Integrated Crop Management

Phyllosticta leaf spot on soybean

Eastern Iowa has received more rain than western Iowa, and some foliar diseases, such as bacterial leaf spot and brown spot, are developing in eastern Iowa soybean fields. A disease relatively new to Iowa is Phyllosticta leaf spot, caused by Phyllosticta sojicola. Limited information is available on Phyllosticta leaf spot; most reports are from southern states. It is considered a minor disease throughout soybean production areas in the United States. A certified crop adviser detected this disease in Muscatine County, and his finding was confirmed by the Iowa State University Plant Disease Clinic. This disease also was found in several fields in Jefferson County.

Leaves with Phyllosticta leaf spot.

Symptomatic plants are scattered throughout a field. Symptoms may look like those caused by Phytophthora root rot, but close examination reveals leaf scorch symptoms without root rot. New lesions are round or oval. Infected leaves often have lesions starting at the leaf margin and progressing inward. As the disease progresses, lesions have an irregular or V-shape pointing inward. When severe infection occurs, diseased tissues extend through petioles to stems, killing the plants and causing stand reduction. Sometimes, canker-type symptoms can be observed on lower portions of stems in severely infected plants. With cool and moist conditions, pods and seeds can be infected, causing seed discoloration.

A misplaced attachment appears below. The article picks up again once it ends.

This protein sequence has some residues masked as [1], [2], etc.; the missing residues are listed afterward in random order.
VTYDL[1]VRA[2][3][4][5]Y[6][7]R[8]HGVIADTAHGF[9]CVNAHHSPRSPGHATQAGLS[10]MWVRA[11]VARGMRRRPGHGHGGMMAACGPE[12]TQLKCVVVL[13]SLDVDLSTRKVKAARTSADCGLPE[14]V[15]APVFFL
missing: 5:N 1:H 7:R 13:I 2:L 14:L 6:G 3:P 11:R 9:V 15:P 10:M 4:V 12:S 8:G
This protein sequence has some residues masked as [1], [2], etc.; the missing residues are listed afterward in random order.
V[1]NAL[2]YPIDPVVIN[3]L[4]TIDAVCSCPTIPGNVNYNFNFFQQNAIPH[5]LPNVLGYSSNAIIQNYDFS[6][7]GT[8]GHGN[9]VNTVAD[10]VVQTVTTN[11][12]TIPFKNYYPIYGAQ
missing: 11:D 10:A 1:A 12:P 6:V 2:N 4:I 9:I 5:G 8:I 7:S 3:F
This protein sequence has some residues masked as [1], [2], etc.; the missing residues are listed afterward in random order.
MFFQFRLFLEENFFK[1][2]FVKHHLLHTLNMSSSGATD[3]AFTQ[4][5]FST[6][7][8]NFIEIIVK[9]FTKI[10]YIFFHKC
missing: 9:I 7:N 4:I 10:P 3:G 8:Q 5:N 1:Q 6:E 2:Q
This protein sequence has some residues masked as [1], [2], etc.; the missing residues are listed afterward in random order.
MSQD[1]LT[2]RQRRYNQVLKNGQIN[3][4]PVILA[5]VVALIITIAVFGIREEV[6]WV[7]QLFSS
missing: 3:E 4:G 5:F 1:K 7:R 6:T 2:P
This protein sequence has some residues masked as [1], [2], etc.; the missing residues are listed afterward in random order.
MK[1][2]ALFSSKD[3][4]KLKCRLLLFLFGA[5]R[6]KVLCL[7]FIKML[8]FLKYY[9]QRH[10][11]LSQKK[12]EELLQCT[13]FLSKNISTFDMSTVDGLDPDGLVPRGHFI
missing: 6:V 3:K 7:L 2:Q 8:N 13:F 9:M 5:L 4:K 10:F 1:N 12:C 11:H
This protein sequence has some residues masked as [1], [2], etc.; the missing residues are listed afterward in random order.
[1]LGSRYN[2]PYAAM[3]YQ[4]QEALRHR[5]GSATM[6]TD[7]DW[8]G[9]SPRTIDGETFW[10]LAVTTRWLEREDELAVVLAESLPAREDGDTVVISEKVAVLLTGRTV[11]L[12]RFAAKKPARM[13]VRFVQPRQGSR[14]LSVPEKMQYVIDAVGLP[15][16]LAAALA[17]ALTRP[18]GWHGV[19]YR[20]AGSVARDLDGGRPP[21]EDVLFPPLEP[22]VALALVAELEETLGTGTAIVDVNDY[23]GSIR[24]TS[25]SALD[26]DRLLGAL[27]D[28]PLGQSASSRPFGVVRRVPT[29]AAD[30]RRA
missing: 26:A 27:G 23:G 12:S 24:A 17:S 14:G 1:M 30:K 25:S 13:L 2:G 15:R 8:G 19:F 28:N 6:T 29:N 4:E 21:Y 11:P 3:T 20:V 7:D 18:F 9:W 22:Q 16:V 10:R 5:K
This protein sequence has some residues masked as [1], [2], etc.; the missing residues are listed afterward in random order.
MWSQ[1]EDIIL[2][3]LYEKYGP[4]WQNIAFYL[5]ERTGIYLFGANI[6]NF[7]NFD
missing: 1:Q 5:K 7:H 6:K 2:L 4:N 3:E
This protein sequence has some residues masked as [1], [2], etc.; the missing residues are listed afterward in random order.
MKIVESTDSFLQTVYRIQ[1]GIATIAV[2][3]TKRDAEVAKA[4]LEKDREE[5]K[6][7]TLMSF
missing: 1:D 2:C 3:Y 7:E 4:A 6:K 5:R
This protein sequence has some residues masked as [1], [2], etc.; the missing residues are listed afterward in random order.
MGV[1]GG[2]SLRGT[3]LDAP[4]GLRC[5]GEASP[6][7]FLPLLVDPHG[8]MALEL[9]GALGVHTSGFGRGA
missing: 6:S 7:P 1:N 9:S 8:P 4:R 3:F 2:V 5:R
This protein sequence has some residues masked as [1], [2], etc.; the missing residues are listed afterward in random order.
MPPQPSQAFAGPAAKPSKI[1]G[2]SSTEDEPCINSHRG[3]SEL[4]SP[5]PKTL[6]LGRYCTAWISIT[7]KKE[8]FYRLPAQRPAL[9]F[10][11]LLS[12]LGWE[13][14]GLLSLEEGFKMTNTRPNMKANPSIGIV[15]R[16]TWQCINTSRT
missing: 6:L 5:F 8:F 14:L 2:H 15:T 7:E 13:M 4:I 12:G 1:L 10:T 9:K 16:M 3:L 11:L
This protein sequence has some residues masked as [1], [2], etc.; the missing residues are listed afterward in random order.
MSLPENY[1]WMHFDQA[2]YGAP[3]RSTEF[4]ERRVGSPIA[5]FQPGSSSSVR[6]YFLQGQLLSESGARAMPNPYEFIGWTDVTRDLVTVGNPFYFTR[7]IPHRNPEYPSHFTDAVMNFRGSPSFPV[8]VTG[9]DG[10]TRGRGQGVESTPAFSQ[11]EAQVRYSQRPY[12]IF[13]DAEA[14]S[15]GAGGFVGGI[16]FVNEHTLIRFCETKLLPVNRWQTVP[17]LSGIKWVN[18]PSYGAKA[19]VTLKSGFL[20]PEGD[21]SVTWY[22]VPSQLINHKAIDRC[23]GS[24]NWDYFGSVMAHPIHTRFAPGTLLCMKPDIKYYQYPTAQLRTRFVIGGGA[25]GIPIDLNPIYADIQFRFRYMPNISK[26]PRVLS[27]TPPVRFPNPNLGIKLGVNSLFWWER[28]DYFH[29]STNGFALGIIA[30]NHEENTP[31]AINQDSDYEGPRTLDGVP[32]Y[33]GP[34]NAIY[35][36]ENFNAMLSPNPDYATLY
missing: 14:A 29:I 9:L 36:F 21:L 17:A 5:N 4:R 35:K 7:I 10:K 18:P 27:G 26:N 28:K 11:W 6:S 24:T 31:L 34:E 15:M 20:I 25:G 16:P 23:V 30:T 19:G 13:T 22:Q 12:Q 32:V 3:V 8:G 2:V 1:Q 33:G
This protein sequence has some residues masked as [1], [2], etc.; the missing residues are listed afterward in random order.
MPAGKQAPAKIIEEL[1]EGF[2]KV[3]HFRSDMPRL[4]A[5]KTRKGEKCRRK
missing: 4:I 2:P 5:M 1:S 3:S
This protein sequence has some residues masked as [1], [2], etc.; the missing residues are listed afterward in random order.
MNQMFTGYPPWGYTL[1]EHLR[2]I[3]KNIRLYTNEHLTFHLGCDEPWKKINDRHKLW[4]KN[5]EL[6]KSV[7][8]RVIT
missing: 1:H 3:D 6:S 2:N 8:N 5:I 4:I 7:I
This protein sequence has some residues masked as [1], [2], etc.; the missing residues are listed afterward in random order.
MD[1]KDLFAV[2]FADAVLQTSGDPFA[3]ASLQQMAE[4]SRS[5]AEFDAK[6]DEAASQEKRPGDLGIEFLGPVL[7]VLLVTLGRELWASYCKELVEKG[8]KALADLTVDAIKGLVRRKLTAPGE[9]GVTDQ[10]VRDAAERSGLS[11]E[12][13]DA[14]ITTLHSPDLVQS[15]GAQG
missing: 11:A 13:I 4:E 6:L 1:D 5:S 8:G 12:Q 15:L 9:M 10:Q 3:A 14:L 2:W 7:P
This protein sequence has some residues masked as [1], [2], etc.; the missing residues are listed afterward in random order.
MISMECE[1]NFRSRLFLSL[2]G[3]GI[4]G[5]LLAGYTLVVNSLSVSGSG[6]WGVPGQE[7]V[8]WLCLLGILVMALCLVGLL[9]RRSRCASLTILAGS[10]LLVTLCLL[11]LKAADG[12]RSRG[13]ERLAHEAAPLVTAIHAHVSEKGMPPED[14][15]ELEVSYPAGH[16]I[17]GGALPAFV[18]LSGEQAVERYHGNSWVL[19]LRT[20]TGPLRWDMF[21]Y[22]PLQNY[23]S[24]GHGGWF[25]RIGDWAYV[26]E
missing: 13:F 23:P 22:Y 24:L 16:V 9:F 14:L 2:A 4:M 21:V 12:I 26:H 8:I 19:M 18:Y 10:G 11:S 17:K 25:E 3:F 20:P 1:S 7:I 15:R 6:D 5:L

Lesion of Phyllosticta leaf spot on soybean.

The fungus produces numerous small spores, which can spread to healthy leaves and plants, thereby causing new infection. The fungus can survive on seeds and can be spread with infected seeds. Research on survival of this pathogen in and on soybean residues has not been conducted; however, it has been recommended to use rotation and plowing for disease control, indicating the infested residues are possible sources of inoculum.

For disease management, plant pathogen-free seed. If Phyllosticta leaf spot is prevalent in seed fields, conduct a seed health test before saving the beans for seed. If disease is severe in a production field, consider the use of rotation and tillage to reduce infested residues for the next soybean crop.

This article originally appeared on page 146 of the IC-488(18) -- July 22, 2002 issue.

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